A Psychologically Healthy Job

A Psychologically Healthy Job

A Psychologically Healthy Job

When you're having a bad day, it's tempting to tell yourself that you won't be able to succeed or that you'll always fail. But the truth is that these negative thoughts aren't helping anyone—not even yourself. If you want to feel motivated and happy at work, then it's time to stop criticizing yourself and start praising yourself instead. Here are 10 ways to do just that:

1. Positive relationships with colleagues and managers

  • Positive relationships with colleagues and managers
  • Good compensation (e.g., salary, benefits, job security)
  • Fairness in the workplace, including equal pay for equal work and opportunities to advance based on merit rather than favoritism or nepotism
  • Variety and challenge in your work 

2. Good compensation

Compensation is the combination of your salary and benefits. Salary is simply the amount of money you earn for your work, while benefits are things like health insurance, retirement plans, paid time off and other perks that help you be better at your job. Compensation can also include bonuses, stock options and other perks that may not fall into either category but still make a difference in how much value they bring to your life overall.

3. Job Security

Job security is important for many employees. It can help people feel safe and secure, which in turn will make them happier in their jobs. When employees feel safe and secure in their jobs, they tend to be more relaxed and focused on what they're doing. This can lead to increased productivity and higher job performance from your team members.

Job security also shows that you respect your employees enough not only to hire them but also keep them around long enough for them to get value out of the experience (i.e., when you offer a promotion).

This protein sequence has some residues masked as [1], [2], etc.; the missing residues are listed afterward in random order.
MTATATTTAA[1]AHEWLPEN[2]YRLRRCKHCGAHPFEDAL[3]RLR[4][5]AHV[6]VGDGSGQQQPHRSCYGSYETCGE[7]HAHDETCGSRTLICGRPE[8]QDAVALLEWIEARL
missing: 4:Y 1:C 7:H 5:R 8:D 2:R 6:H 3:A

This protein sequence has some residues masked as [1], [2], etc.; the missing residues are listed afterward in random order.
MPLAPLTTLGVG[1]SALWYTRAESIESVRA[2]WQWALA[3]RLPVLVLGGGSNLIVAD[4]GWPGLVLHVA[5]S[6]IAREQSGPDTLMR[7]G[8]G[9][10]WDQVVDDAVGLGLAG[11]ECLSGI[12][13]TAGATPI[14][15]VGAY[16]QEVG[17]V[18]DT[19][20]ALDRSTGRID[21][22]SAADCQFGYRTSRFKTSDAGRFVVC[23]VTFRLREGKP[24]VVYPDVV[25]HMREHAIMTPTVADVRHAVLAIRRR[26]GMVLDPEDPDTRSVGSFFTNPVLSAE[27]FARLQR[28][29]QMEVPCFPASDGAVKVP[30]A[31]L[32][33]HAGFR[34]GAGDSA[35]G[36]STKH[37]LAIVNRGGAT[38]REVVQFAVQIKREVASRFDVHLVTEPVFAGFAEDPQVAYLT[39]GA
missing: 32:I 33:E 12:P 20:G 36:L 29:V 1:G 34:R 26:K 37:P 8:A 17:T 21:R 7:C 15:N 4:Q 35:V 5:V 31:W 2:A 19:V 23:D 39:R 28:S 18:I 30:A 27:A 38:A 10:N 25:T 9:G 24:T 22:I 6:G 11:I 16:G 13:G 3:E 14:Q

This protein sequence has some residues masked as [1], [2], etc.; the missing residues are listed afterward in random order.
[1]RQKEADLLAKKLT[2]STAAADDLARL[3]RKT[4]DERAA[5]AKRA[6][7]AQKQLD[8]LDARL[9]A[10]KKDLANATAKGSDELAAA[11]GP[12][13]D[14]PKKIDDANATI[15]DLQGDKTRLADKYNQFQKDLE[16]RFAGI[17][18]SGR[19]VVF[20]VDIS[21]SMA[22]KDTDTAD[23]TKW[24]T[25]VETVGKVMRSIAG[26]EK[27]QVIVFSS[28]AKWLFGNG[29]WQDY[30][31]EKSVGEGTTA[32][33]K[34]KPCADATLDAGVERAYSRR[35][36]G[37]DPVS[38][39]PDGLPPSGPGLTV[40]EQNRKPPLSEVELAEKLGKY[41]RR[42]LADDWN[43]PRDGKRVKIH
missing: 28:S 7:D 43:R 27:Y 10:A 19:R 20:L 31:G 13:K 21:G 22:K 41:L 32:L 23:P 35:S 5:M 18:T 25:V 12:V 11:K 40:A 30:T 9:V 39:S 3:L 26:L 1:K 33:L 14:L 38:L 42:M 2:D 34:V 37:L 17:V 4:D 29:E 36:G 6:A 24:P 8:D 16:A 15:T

4. Fairness

Fairness is a key element of psychological health. It's different from equality and justice, though often confused with them.

  • Fairness: The perception that we are being treated fairly by others or ourselves.
  • Equality: Being treated the same as other people in similar circumstances (e.g., when everyone else has left for lunch).
  • Justice: A system or process that treats all people equally under the law (e.g., no one gets special treatment just because they're rich).
  • Equity: Giving each person what they need rather than what they deserve (e.g., providing good education services even if you don't have children).

5. Variety

Variety is the spice of life, and it's also a key component to maintaining a psychologically healthy job. If your work is all the same every day, you'll quickly get bored with it and lose motivation. You may even start to feel like you're wasting your time at work because there's nothing new or exciting happening.

Variety can help you learn new things by giving you exposure to different types of tasks that require different skill sets, which will challenge the way that people think about their jobs and push them outside their comfort zones. And finally, variety can help keep boredom at bay by keeping workers motivated by having challenges around every corner!

6. Good working conditions

Good working conditions are important for your health and well-being.

  • Clean and safe workplace: The first step to good working conditions is a clean and safe workplace. This includes having sufficient lighting, fresh air, adequate heating or cooling (depending on the season), proper ventilation and access to washrooms when needed.